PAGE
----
Are there benefits to childhood ADHD?
Jami Demuth is the mother of three teenage children, all of whom suffer from attention deficit hyperactivity disorder (ADHD). Your parenting strategy? She encourages them to find ways to make the most of their ADHD symptoms.
“I always tell my kids, [ADHD] the biggest superpower, says Demuth. “And I believe that 100%. Yes, there are challenges with that. … But overall, being a superpower certainly outweighs those challenges.”
This may not be the case with all children. And it’s always important to treat ADHD symptoms. But often, recognizing positive qualities and helping your child focus on them can build confidence and teach them to overcome obstacles.
ADHD usually manifests itself in three main ways: inattention; hyperactivity and/or impulsivity; or a combination of these symptoms.
There are certainly downsides to having too much energy or being easily distracted. However, some children benefit from ADHD behaviors, such as:
Flexibility. People with ADHD tend to think about multiple options at once. This sometimes means that they are less likely to decide on a choice. They can be open to different ideas and different ways of doing things.
Adaptability and flexibility. Because of their symptoms, children with ADHD often have to figure out how to adapt to their environment. This teaches them coping skills and helps them recover from challenges.
Creativity. Children with ADHD are usually extremely imaginative. So it is possible that they are daydreaming or drifting off to the side. But they can also notice what most people don’t. This creativity can help you come up with new ideas and solve problems.
Energy. When children with ADHD are motivated about something, they can devote a lot of energy to it. They strive to succeed in things they find particularly interesting. In fact, it is difficult to distract them from their favorite activity.
Enthusiasm. Children with ADHD tend to have big personalities and are rarely boring to be around. This lively behavior can make them popular with their peers.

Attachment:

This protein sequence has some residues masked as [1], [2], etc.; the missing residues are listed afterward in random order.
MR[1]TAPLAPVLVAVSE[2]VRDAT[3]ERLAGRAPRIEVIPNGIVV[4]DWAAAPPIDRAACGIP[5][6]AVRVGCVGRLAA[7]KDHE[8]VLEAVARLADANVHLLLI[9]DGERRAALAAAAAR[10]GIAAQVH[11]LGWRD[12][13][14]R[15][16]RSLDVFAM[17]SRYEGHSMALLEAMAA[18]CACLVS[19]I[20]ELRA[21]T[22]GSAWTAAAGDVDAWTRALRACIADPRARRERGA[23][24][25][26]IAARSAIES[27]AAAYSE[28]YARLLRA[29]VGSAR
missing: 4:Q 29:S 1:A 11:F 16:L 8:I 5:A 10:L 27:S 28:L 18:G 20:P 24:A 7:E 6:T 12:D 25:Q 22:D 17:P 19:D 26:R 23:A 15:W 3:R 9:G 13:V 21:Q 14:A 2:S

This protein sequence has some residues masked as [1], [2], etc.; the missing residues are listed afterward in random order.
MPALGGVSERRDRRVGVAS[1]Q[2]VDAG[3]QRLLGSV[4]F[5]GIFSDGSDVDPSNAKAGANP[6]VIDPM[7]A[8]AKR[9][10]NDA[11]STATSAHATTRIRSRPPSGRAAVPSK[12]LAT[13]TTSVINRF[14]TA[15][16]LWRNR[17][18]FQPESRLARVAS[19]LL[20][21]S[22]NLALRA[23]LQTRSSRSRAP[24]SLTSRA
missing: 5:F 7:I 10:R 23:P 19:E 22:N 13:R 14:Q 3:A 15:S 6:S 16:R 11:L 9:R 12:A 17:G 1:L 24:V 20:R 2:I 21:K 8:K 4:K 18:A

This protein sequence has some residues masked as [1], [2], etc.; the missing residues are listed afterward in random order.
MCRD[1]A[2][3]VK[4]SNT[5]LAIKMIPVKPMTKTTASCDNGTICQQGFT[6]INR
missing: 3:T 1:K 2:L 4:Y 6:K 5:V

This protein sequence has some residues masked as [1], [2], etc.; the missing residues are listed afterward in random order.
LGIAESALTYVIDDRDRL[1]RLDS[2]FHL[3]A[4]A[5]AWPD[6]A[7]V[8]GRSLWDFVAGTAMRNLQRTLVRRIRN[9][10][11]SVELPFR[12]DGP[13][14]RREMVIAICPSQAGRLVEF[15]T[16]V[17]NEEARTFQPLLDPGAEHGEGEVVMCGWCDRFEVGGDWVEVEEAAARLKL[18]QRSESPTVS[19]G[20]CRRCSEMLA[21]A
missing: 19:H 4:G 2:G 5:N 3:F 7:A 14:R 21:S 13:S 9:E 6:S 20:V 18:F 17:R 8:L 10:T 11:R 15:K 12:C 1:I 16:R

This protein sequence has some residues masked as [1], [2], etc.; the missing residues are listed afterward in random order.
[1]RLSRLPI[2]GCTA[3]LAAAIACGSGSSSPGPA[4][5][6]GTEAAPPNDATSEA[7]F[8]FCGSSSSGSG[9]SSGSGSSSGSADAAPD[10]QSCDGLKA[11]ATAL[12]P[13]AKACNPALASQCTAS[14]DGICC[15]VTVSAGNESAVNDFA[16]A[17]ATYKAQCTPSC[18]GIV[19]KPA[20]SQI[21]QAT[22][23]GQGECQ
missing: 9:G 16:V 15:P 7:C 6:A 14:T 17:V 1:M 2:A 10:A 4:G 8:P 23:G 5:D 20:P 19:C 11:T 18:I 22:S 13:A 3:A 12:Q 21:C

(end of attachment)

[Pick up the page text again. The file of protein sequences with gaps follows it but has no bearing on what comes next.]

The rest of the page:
ADHD affects each of Demuth’s children differently. For example, you find that your middle child’s enthusiasm and energy boosts your confidence. These qualities helped him make friends and succeed socially at school.
All three of her children, she says, are good at making thoughtful connections and generating original ideas.
“They’re such outside-the-box thinkers,” he says.
Every child with ADHD has different symptoms. And these symptoms can range from mild to intense. This is one of the reasons why it is important to treat all types of ADHD.
“If the negative effects of the behavior far outweigh the positives, you’ll never see the positives,” says Max Wiznitzer, MD, a pediatric neurologist at Rainbow Babies and Children’s Hospital in Cleveland, OH.
But it’s important to emphasize good behavior whenever possible, she says.
“If they develop good habits, their ADHD won’t affect them as negatively as if they just had bad habits,” says Wiznitzer, who is also co-chair of the Professional Advisory Board for Mindful Children and Adults. Attention deficit/hyperactivity disorder (CHADD).
How can parents help their children use ADHD symptoms well? First, make sure you focus on the kids can to do, not what they cannot do.
As a parent, it’s easy to pay more attention to what kids are doing wrong, Demuth says. But because children with ADHD receive so many negative messages about their condition, it’s important for parents to encourage them.
“I think you really need to pull yourself together. Don’t start with something negative, like their room being messy,” she says. “Highlight the times when you catch them doing good.”
Wiznitzer recommends that parents make a list of their child’s strengths and then determine which of those are related to ADHD. This will help you understand which traits your child can use to be successful.
Parents can also encourage good behavior by:
Reward system. Reward your child when he does something well. Depending on the child and what they achieve, the reward can be anything from stars on the behavior chart to cold, hard cash.
Behavioral boundaries. Some children with ADHD may be popular with their peers due to their energetic personalities. But in excess, it can lead to “class clown” behavior or alienate others. Parents should encourage their child’s lively personality while making sure they understand when to pull back, such as when they are in the classroom.
Feedback is in focus. Parents are not always aware of how well their child is doing outside the home. If they stop being invited to friends’ gatherings, or if teachers start calling you, their behavior may cross a line. It may be time to step up treatment or talk to them about boundaries. But if they are praised for their behavior, they are likely to manage their symptoms well. Encourage them to keep up the good work.
With any of these strategies, Wiznitzer says, follow the three basic rules of parenting children with ADHD: “structure, routine, and consistency.”